When your brand’s story becomes a blogger’s story, when a blogger continues to talk about a brand past initial engagement, when the content about a brand is rich and fits seamlessly with the identity of the blogger — that’s when you know you have successfully engaged a blogger.
Dr. Lisa Lundy, an associate professor at Louisiana State University’s Manship School of Mass Communication, studied bloggers who traveled to Uganda for one week with Compassion International, a nonprofit organization that seeks to release “children from poverty in Jesus’ name.”
Dr. Lundy spoke at Thursday’s May meeting about how organizations, especially nonprofits, can strategically engage bloggers to achieve goals and further success.
Social Capital Theory is the belief that social networks have value and social contacts affect the productivity of individuals and groups (Putnam 2000, p.19). Many bloggers aspire to bring about change, to make a difference, and they build social capital by gaining readers’ respect and loyalty. Dr. Lundy shared lessons (that can serve as tips) she learned while researching the bloggers who traveled to Uganda with Compassion she chose:
- Recruit bloggers who are storytellers and give them a story to tell.
- Recruit bloggers with a strong sense of purpose and identity.
- Recruit bloggers who know how to engage readers.
- Help bloggers develop content that reflects their usual content. For example, if he or she is a food blogger, provide him or her with an opportunity to see and taste foods native to the country he or she is visiting. “The Nester,” a blogger who traveled with Compassion, references it four times and includes photos from her trip in her book The Nesting Place: It Doesn’t Have to be Perfect to be Beautiful (That’s what I call successful blogger engagement). Compassion helped “The Nester” experience the homes and hospitality of the people of Uganda.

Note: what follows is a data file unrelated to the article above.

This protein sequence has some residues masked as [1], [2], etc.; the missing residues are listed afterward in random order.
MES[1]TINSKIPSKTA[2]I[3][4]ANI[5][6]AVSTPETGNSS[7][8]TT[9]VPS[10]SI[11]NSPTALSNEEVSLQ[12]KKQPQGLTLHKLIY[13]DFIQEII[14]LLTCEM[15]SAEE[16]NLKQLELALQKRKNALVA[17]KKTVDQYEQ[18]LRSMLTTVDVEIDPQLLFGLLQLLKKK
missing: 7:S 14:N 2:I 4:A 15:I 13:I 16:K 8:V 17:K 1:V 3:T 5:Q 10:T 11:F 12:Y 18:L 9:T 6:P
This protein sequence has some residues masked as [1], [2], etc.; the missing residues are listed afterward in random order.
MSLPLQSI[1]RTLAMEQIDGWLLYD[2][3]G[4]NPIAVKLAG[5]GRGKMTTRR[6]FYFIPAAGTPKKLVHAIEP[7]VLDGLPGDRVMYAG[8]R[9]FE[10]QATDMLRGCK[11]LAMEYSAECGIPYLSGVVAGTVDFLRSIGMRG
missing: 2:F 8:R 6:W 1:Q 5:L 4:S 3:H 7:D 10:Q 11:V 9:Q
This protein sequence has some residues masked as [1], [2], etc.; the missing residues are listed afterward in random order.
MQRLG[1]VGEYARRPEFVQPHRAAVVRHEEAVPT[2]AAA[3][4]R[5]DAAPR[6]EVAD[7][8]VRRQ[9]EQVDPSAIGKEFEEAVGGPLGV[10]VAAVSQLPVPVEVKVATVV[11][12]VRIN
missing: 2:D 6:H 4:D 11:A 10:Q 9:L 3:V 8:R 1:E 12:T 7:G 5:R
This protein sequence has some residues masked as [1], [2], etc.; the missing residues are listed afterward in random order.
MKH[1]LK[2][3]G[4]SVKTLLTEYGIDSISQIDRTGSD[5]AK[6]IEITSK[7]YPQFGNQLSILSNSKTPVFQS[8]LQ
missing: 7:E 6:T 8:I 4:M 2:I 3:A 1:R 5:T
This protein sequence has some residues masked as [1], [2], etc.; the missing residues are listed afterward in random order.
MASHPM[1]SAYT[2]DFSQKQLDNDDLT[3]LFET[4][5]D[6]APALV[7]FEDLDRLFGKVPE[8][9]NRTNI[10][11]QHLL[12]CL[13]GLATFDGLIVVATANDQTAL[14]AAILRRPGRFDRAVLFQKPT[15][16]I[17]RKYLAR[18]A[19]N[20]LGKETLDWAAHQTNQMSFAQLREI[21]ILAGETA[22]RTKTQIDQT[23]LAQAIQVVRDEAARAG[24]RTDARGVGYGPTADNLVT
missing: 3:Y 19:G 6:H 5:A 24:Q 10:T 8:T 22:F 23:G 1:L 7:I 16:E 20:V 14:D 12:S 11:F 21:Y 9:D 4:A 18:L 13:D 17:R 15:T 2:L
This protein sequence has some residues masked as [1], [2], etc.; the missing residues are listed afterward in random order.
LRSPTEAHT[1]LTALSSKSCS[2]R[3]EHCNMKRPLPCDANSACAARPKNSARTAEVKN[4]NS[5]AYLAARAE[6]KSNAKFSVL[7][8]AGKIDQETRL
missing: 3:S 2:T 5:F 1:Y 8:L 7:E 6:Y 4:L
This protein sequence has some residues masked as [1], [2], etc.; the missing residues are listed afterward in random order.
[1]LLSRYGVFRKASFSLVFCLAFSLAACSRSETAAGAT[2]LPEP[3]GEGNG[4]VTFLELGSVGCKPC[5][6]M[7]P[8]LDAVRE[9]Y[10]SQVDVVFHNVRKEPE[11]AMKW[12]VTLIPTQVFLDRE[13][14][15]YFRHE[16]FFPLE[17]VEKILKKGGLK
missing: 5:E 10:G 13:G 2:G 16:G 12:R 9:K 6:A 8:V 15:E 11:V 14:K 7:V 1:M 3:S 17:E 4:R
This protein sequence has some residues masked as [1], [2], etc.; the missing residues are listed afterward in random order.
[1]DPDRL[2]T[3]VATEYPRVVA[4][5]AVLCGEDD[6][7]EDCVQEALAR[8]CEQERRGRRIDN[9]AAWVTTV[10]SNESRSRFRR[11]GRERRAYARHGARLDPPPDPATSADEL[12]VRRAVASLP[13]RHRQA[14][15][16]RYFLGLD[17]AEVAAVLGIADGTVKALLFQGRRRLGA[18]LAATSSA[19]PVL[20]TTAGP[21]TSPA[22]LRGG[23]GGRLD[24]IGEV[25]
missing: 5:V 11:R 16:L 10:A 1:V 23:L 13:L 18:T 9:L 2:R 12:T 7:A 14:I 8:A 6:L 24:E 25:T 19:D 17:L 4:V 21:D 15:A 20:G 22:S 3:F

- Help bloggers talk about difficult or complex issues. Child poverty is not an issue that should be over-simplified.
- Position your nonprofit as an effective response to the problem.
- Give bloggers specific behaviors to encourage. Ask what you want the blog posts to accomplish, what is your goal and what actions can people take to accomplish that goal. For Compassion, it could be keeping current sponsors, recruiting new sponsors, etc. To keep current sponsors, Compassion may ask bloggers to post photos of letters hanging in the children’s’ rooms to show sponsors how important they are to the children.
By learning theses lessons and practicing them when engaging a blogger, you are helping to build his or her social capital and, ultimately, you bring about change.
The goal is to recruit the people who regularly talk to the people who you ultimately want to reach. How do you identify which bloggers to recruit? Dr. Lundy suggests asking people in your organization which blogs they read.
“It is not about the size of a blogger’s network,” she said. “It is about the richness of the content and the fit.”
We (brands) cannot all offer bloggers trips across the world. Even so, Dr. Lundy stressed the importance of providing bloggers with a story, an opportunity for an experience or swag.
Engaging bloggers well suited for your brand can help you increase brand advocates and communities and, as mentioned, change the world.
Also, check out some of Dr. Lundy’s favorite local blogs: